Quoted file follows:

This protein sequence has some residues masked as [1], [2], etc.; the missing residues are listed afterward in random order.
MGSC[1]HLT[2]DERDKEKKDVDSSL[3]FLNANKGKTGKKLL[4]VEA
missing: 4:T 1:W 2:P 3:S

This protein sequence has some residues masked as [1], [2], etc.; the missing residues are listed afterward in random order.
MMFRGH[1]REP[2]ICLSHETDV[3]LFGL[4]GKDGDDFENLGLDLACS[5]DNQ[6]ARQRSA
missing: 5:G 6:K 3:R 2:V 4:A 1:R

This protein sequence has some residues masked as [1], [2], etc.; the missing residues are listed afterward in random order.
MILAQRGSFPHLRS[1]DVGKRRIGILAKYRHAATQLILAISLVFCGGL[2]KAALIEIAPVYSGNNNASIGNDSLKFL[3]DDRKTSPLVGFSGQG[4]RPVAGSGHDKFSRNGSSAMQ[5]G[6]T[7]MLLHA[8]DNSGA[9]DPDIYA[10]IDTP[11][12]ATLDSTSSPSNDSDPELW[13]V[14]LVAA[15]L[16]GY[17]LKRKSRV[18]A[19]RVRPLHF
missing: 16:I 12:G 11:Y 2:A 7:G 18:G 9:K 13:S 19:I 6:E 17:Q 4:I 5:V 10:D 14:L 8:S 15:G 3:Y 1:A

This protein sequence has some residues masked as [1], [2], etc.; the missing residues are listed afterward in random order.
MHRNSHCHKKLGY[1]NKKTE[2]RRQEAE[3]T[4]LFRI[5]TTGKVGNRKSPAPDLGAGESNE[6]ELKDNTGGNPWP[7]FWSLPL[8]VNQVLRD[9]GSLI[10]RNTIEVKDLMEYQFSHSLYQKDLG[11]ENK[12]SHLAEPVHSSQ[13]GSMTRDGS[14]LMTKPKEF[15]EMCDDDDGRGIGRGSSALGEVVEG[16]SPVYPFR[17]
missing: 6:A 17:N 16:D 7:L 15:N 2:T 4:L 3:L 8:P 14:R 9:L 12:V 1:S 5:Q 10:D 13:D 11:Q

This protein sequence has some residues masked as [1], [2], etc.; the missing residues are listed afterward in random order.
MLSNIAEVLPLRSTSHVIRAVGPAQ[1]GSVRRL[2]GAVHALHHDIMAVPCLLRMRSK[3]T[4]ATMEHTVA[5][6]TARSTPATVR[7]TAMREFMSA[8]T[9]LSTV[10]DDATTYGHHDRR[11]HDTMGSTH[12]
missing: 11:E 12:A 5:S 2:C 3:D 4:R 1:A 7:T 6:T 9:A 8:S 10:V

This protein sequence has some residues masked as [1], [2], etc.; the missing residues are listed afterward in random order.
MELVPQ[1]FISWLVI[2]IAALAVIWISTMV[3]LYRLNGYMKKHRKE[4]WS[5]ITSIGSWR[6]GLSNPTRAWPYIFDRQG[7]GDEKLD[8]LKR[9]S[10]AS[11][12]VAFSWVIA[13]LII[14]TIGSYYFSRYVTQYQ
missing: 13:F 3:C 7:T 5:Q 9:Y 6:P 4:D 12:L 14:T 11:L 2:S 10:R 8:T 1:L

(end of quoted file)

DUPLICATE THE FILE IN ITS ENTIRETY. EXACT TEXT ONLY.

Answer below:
This protein sequence has some residues masked as [1], [2], etc.; the missing residues are listed afterward in random order.
MGSC[1]HLT[2]DERDKEKKDVDSSL[3]FLNANKGKTGKKLL[4]VEA
missing: 4:T 1:W 2:P 3:S

This protein sequence has some residues masked as [1], [2], etc.; the missing residues are listed afterward in random order.
MMFRGH[1]REP[2]ICLSHETDV[3]LFGL[4]GKDGDDFENLGLDLACS[5]DNQ[6]ARQRSA
missing: 5:G 6:K 3:R 2:V 4:A 1:R

This protein sequence has some residues masked as [1], [2], etc.; the missing residues are listed afterward in random order.
MILAQRGSFPHLRS[1]DVGKRRIGILAKYRHAATQLILAISLVFCGGL[2]KAALIEIAPVYSGNNNASIGNDSLKFL[3]DDRKTSPLVGFSGQG[4]RPVAGSGHDKFSRNGSSAMQ[5]G[6]T[7]MLLHA[8]DNSGA[9]DPDIYA[10]IDTP[11][12]ATLDSTSSPSNDSDPELW[13]V[14]LVAA[15]L[16]GY[17]LKRKSRV[18]A[19]RVRPLHF
missing: 16:I 12:G 11:Y 2:A 7:G 18:G 9:K 13:S 19:I 6:E 17:Q 4:I 5:V 10:D 14:L 8:S 15:G 3:Y 1:A

This protein sequence has some residues masked as [1], [2], etc.; the missing residues are listed afterward in random order.
MHRNSHCHKKLGY[1]NKKTE[2]RRQEAE[3]T[4]LFRI[5]TTGKVGNRKSPAPDLGAGESNE[6]ELKDNTGGNPWP[7]FWSLPL[8]VNQVLRD[9]GSLI[10]RNTIEVKDLMEYQFSHSLYQKDLG[11]ENK[12]SHLAEPVHSSQ[13]GSMTRDGS[14]LMTKPKEF[15]EMCDDDDGRGIGRGSSALGEVVEG[16]SPVYPFR[17]
missing: 6:A 17:N 16:D 7:L 15:N 2:T 4:L 3:L 8:P 14:R 9:L 12:V 1:S 5:Q 10:D 13:D 11:Q

This protein sequence has some residues masked as [1], [2], etc.; the missing residues are listed afterward in random order.
MLSNIAEVLPLRSTSHVIRAVGPAQ[1]GSVRRL[2]GAVHALHHDIMAVPCLLRMRSK[3]T[4]ATMEHTVA[5][6]TARSTPATVR[7]TAMREFMSA[8]T[9]LSTV[10]DDATTYGHHDRR[11]HDTMGSTH[12]
missing: 11:E 12:A 5:S 2:C 3:D 4:R 1:A 7:T 6:T 9:A 8:S 10:V

This protein sequence has some residues masked as [1], [2], etc.; the missing residues are listed afterward in random order.
MELVPQ[1]FISWLVI[2]IAALAVIWISTMV[3]LYRLNGYMKKHRKE[4]WS[5]ITSIGSWR[6]GLSNPTRAWPYIFDRQG[7]GDEKLD[8]LKR[9]S[10]AS[11][12]VAFSWVIA[13]LII[14]TIGSYYFSRYVTQYQ
missing: 13:F 3:C 7:T 5:Q 9:Y 6:P 4:D 12:L 14:T 11:L 2:S 10:R 8:T 1:L